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Published: Thursday, 3/21/2002

Feminine tradition docked


LONDON - Ending centuries of seafaring tradition, a shipping industry newspaper said yesterday it will no longer refer to ships with the feminine pronoun "she."

Lloyd's List, which is one of the world's oldest daily publications, said it will refer to all vessels as "it."

In an editorial, the newspaper said it was time to "bring the paper into line with most other reputable international business titles."

"I decided that it was time to catch up with the rest of the world, and most other news organizations refer to ships as neuter," said editor Julian Bray.

But, he added, "I don't think there is anything wrong with calling ships 'she' in conversation. It's a respectable maritime tradition."

The move is expected to stir debate among the newspaper's 10,000 readers worldwide.

Mr. Bray, 38, said he is expecting a "full and vibrant array of letters."

Pieter van der Merwe, general editor at the Greenwich Maritime Museum at Greenwich, in London, opposed the decision.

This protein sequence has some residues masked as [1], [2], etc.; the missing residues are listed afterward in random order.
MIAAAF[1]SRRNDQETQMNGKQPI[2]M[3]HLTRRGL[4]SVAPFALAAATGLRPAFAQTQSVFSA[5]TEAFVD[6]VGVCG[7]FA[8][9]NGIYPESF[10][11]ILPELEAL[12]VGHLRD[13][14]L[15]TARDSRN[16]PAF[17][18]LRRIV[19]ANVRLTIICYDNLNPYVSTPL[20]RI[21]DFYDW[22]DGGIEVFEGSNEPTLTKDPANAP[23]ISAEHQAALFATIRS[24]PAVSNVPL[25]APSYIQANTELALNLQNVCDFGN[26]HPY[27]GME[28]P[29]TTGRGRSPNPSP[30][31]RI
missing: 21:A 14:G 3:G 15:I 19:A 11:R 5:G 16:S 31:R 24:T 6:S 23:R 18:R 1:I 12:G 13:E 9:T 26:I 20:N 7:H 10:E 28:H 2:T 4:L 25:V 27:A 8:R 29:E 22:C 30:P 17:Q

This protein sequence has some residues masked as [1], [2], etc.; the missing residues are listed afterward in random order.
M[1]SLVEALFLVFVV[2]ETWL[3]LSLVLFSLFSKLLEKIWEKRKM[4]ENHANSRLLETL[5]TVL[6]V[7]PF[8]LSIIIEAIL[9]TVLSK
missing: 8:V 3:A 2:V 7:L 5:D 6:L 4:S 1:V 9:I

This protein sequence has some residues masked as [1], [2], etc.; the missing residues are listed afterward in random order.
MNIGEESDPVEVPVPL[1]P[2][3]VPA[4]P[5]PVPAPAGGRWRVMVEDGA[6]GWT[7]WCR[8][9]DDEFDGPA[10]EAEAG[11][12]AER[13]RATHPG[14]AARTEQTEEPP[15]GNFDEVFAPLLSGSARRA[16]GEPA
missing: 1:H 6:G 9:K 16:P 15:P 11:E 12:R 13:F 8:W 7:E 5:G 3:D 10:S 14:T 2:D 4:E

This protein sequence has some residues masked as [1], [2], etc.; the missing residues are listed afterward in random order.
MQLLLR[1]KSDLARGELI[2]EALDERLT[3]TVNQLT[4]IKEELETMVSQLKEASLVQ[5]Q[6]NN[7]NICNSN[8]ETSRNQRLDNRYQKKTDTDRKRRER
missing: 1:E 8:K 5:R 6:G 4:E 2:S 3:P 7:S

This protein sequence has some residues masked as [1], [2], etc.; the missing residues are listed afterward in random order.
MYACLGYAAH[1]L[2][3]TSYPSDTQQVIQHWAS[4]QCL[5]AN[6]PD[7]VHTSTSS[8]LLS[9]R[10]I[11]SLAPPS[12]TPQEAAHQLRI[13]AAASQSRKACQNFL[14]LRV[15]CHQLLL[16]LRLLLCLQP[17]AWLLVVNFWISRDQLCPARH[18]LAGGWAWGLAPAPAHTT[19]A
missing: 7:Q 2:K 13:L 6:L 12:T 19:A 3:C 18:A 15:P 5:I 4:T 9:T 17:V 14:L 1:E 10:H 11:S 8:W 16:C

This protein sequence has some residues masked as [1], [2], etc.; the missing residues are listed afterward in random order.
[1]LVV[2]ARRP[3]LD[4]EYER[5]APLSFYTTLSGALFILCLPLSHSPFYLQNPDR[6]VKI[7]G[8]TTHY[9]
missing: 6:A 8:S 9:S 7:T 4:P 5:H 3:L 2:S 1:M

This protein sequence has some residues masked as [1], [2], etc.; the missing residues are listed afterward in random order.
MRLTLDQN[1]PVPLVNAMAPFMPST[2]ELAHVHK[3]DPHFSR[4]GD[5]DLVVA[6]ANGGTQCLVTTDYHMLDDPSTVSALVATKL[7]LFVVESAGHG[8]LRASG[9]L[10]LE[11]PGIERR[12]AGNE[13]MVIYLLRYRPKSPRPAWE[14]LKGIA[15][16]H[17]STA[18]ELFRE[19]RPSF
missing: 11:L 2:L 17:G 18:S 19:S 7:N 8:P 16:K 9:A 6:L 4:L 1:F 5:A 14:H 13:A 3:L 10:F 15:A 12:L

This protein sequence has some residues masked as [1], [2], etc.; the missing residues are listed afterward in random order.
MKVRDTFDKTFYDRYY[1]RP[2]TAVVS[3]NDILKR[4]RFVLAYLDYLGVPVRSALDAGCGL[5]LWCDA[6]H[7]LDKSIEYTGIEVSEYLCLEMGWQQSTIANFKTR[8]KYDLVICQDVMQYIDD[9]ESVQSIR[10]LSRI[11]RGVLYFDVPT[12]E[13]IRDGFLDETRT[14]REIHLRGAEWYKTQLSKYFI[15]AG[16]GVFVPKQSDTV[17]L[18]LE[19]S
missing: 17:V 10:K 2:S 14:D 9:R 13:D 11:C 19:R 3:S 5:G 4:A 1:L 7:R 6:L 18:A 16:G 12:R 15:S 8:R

"It is a chip out of the wall of a particular cultural sector," he said. "You can say it's a small thing, but small things mount up."

James Hartung, president of the Toledo-Lucas County Port Authority, said issues like the gender of vessels distract people from more serious considerations.

"It's all part of the continual movement toward over-doing political correctness," he said. "We're all going to have to go, 'Oops!' every time we call a ship 'she.'"

Mr. Van der Merwe said the tradition of calling ships "she" grew out of sailors' affection for their vessels.

A Royal Navy spokesman said the navy would continue to use the female pronoun. "It's not just a sentimental thing but a part of culture," he said.

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